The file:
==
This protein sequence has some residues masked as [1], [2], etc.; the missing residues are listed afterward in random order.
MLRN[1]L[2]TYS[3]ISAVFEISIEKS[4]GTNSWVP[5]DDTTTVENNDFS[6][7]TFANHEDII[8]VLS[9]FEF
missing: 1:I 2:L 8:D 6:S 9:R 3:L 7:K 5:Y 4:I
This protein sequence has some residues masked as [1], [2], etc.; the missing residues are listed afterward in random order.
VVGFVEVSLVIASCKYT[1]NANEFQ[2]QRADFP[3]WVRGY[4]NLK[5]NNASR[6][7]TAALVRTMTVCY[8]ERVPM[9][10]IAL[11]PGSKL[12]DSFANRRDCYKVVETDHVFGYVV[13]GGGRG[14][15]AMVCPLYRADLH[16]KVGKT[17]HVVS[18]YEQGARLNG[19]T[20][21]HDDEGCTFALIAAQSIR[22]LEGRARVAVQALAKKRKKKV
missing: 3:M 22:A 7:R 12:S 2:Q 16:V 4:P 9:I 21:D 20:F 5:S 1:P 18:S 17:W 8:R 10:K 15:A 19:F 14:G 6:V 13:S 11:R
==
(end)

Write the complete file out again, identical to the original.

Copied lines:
This protein sequence has some residues masked as [1], [2], etc.; the missing residues are listed afterward in random order.
MLRN[1]L[2]TYS[3]ISAVFEISIEKS[4]GTNSWVP[5]DDTTTVENNDFS[6][7]TFANHEDII[8]VLS[9]FEF
missing: 1:I 2:L 8:D 6:S 9:R 3:L 7:K 5:Y 4:I
This protein sequence has some residues masked as [1], [2], etc.; the missing residues are listed afterward in random order.
VVGFVEVSLVIASCKYT[1]NANEFQ[2]QRADFP[3]WVRGY[4]NLK[5]NNASR[6][7]TAALVRTMTVCY[8]ERVPM[9][10]IAL[11]PGSKL[12]DSFANRRDCYKVVETDHVFGYVV[13]GGGRG[14][15]AMVCPLYRADLH[16]KVGKT[17]HVVS[18]YEQGARLNG[19]T[20][21]HDDEGCTFALIAAQSIR[22]LEGRARVAVQALAKKRKKKV
missing: 3:M 22:A 7:R 12:S 2:Q 16:V 4:P 9:I 21:D 20:F 5:S 1:P 18:S 17:W 8:R 10:K 15:A 19:F 14:G 6:V 13:S 11:R